Thinking of being grilled by a lawyer who wants to manipulate your words is enough to make most people think something like the title to this article. Fortunately, if you remember two things, you can get through your deposition (or examination under oath, or recorded statement) without calling the other lawyer a rude jerk and with your dignity intact.
Remember these two rules for giving a Deposition:
- Tell the truth;
- You know what you know, you don’t know what you don’t know.
Your deposition (or recorded statement/examination under oath) is time for you to sink or swim. A lawyer can do pretty much everything else for you in your case, except testify.
If you do well (or okay) you probably won’t hurt your case. If you do poorly, you may have irreparably damaged your case.
Always Tell the Truth at Your Deposition
So let’s think about 1. Why tell the truth?
Besides the obvious reasons (it’s the right thing to do, you are committing perjury (and can go to jail if you don’t), the most important reason is that if you lie, the other attorney will figure it out, and you will have done irreparable damage to your case.
Let’s put it like this, an average lawyer has graduated high school, college, gotten an extra three years of school (at a minimum) with a legal degree, and somehow makes money in a profession where it is incredibly difficult to compete.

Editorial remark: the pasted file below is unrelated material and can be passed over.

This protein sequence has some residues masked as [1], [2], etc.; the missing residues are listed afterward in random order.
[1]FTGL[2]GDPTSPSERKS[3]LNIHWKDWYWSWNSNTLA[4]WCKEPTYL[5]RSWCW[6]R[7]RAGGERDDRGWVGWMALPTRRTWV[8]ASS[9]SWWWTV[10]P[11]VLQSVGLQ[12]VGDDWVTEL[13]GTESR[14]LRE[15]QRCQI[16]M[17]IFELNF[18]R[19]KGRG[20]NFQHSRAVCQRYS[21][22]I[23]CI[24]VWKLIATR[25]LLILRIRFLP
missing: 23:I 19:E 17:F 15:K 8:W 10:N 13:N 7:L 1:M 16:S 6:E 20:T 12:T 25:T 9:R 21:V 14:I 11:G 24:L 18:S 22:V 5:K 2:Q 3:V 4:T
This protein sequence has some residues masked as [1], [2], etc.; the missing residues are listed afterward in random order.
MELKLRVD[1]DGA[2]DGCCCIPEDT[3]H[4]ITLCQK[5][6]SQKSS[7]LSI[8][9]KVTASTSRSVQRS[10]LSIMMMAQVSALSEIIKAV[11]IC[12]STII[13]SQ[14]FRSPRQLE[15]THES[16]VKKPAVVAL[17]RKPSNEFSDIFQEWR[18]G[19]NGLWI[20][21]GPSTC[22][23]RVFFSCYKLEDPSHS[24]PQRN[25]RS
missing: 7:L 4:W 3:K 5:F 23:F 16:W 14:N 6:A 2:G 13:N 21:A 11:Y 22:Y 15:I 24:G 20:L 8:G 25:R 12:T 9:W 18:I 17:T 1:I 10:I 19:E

Put simply, it’s their job to figure out the inconsistencies in your case, to make it look like you are lying, even when you tell the truth!
If you lie, you just play right into their hands. Remember, assume they have read every single document you’ve given them in the case. If one document contradicts your story, you lose credibility.
SO DON’T EVER LIE
You Know What You Know, You Don’t Know What You Don’t Know
What does number 2 mean? Turns out, most people have bad memories. They aren’t lying, they just don’t remember things quite the right way. That’s why it’s always okay to say “I don’t know the answer to that question.” Don’t guess, don’t sass. It’s simple – you know what you know, you don’t know what you don’t know.
You aren’t a doctor, a lawyer, an accident reconstructionist, or anything but a normal person. Even if you are an expert at something, it probably has nothing to do with your case. So, it’s okay to defer to the experts.
Don’t try and be cute though. If you have a basic understanding of something, explain what you know. But, use the bathing suit test – cover everything, but keep it short enough to be interesting.
It Can’t Be That Simple, What Else Do I Need to Know?
Obviously, you should know, at a minimum, who you think is at fault and why, who you are suing and why, what your injuries were, what happened, and how this has affected your life. You should review the case documents and your medical records, and anything else your lawyer thinks would help you.
Keeping those two rules in mind (1. tell the truth; 2. you know what you know, you don’t know what you don’t know) will help you give a deposition with confidence. Let someone else handle the rest. Call us at (270) 599 – 0642 if you would like to know more.